I left puente la rena and Daniel behind. Daniels knee had swollen to the size of one of the footballs he was used to playing with. Despite taking the advice from the Harvard doctor in the next door bunk to use an ice pack, it had not worked. We said our goodbyes, it was very sad,just because we had started out together from st jean. He knew he wasn't going to be able to do any walk ing without a good few days rest , despite sending on his humongous back pack on in advance.
The road out of puente la rena was nothing short of awesome. The colours were radiant in the blistering heat of the sun. So sharp and clear, I could have believed that maybe God had painted them on that morning.
I was walking on my own and started thinking about Daniel and how sad it was that this young man was so far from his home in San Paulo Brazil and had been planing this trip for years and now it was all messed up.
All of a sudden tears were flooding down my face. I was thinking of all the disappointments members of my family have had to endure over the years. I was probably also feeling a bit sorry for myself too,walking on my own for the first time really.
Something had happened to my body and I was making an impressive pace. My feet felt light as a feather and there were no aches or pains lurking either.
I don't know how it happened but i ended up talking to this tall very handsome man with a straw hat on. He turned out to be a nurse from California currently living in Germany with his girlfriend. Travelling on his own for a few months, his name was Brian.
We walked all the way to Estella together, about 10km from where we had met. By the time we got there we were both very hungry,so spent the next 10 minutes looking for a place to have lunch. I asked this old man sitting in his underpants by his open front door whether he knew where all the cafes were. I did this in Spanish just to show off a bit. Then mentioned to Brian that I had probably caught him by surprise given the state of his attire. Brian replied that to the contrary, the encounter had probably been the highlight of the mans day!
The cafe we found was great and it just so happened that Mark ( we met whilst simultaneously washing our underwear the night before) and his daughter Elise ( the harvard doctor) were there too. We had a fabulous lunch and chatted about the 'special relationship' between the states and uk.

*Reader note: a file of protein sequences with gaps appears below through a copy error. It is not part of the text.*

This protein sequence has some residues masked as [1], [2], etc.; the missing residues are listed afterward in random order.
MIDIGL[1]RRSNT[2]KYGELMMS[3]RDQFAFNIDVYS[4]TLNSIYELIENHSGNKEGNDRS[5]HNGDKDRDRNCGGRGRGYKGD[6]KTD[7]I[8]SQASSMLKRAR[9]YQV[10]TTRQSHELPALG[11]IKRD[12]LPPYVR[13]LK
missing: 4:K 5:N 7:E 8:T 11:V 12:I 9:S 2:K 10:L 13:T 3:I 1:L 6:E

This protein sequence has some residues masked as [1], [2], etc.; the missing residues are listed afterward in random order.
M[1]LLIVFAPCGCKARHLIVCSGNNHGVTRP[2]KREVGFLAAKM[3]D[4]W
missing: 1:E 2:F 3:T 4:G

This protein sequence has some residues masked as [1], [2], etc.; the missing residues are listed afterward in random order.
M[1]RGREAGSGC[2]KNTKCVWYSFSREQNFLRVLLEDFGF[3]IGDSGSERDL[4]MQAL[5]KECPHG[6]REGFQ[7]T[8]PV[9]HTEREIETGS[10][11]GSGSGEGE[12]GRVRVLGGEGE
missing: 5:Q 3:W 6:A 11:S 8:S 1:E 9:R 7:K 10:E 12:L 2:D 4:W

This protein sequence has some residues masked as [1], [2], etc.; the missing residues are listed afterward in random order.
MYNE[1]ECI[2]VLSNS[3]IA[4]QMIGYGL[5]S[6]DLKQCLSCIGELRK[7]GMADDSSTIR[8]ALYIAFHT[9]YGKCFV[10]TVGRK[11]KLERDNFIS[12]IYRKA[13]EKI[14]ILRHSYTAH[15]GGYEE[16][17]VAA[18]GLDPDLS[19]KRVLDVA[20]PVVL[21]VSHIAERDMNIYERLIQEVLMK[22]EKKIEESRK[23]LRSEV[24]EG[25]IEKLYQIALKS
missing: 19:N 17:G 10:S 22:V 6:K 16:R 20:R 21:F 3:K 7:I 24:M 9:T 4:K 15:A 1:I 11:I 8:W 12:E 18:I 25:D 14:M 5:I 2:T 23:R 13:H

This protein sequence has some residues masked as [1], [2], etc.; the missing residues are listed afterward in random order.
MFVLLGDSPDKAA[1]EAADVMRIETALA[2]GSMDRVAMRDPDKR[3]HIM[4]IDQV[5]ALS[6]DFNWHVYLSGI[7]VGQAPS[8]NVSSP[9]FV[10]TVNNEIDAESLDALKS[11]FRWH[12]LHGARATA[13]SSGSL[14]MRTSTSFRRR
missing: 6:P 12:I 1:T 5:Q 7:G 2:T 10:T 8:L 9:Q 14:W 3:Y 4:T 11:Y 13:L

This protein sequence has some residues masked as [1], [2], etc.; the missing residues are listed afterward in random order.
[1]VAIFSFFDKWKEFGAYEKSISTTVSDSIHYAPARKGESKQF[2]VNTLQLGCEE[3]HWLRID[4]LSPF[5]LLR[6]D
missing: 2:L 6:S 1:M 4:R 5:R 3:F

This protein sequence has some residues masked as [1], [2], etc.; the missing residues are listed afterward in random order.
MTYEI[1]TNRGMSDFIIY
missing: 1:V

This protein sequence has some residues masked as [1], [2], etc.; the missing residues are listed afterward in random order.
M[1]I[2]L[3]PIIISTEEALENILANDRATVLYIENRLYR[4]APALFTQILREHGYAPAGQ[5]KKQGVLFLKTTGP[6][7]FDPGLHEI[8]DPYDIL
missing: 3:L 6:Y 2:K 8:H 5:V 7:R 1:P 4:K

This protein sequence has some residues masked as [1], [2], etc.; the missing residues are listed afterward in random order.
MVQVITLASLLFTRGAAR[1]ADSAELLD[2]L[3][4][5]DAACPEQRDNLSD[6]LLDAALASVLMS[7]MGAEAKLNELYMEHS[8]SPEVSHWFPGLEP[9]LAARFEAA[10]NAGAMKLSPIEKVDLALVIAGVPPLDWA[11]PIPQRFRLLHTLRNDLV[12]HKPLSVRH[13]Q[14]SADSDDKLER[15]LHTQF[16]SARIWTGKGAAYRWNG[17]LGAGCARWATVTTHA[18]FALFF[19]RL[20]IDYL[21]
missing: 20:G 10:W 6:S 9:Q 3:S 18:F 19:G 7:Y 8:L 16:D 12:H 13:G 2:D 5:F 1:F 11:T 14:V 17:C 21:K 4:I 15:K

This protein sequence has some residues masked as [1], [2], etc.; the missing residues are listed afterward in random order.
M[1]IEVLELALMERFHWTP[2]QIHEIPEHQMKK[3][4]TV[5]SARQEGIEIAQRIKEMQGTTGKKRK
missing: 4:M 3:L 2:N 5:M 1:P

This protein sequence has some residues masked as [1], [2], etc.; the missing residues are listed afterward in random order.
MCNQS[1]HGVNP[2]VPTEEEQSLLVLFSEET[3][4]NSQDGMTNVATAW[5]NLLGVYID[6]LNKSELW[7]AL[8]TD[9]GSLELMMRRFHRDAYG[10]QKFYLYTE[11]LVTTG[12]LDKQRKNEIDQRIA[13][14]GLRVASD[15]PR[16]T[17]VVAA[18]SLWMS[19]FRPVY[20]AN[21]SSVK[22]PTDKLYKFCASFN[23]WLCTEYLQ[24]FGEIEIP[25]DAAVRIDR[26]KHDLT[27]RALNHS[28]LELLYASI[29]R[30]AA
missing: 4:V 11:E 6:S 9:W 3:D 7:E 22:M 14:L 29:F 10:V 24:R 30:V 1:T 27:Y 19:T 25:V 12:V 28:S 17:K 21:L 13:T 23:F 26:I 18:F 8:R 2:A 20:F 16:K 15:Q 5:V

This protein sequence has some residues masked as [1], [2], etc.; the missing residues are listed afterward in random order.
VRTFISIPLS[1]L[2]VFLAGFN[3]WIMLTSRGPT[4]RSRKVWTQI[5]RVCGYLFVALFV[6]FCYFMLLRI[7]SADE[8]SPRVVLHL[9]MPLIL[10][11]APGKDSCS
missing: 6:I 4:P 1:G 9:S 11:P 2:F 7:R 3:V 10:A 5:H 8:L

At this stage Brian left us in search for a post office. He had been telling me earlier that he needed to post something off to his aunt in France who he was visiting after this trip. Mark ,Elise and I headed off in search of the next aubergue. Unfortunately we were all disappointed when we found it, essentially because it looked like a sports hall and was right in the middle of a housing estate on the edge of Estella. Once the man manager told us we couldn't look around without putting down our back packs, that was it for me and we were off to the next place.
To get to the next aubergue we had to pass the fountain of wine. I had read about this place and had always assumed it was a little joke played on trusting pilgrims, but it turned out to be the real deal! We were the only ones there when we got to it and so as not to empty my water camel, I used the shell attached to my pack to drink from. 10 whole shell slurps managed to numb any pain I was feeling and set me up for the road ahead.
Mark and Elise were faster than me and were being very generous hanging around with me. I think we made this unsaid agreement that as it was greeting late it would be better if they went ahead to get spaces in the next aubergue. They did just that and left me for dust.
It was an incredibly steep climb to Villa mayor and the sky looked menacing, ready to burst. I really wanted to avoid the rain, but my legs just weren't having any of it, I just couldn't go any faster.
When I reached the village the aubergue was just in site but required yet another steep climb, my heart sank. Just then ' vous etes d accord. Vous cherche l aubergue ' It was a man with a kind dazzling smile ,massive shoulders and no hair. I asked him in French whether there was any room in the aubergue. He said yes of course and at that point I was in floods of tears of relief. He insisted on carrying my rucksack for me, took it to the aubergue and then up the three flights of stairs to where I had been told my bed was for the night.
The room was lovely with an adjoining balcony that looked out over the valley below. There was the odd flash of lightening but the rain was somewhere else, the view was stunning.
This aubergue was run by Dutch Christians and for 20 euros I payed for a bed supper and breakfast in the morning.
Supper was delicious and filling and I was on a table with all the people I had met before, Mark, Elise and Nick from holland and Monsieur French saviour was sitting next to me!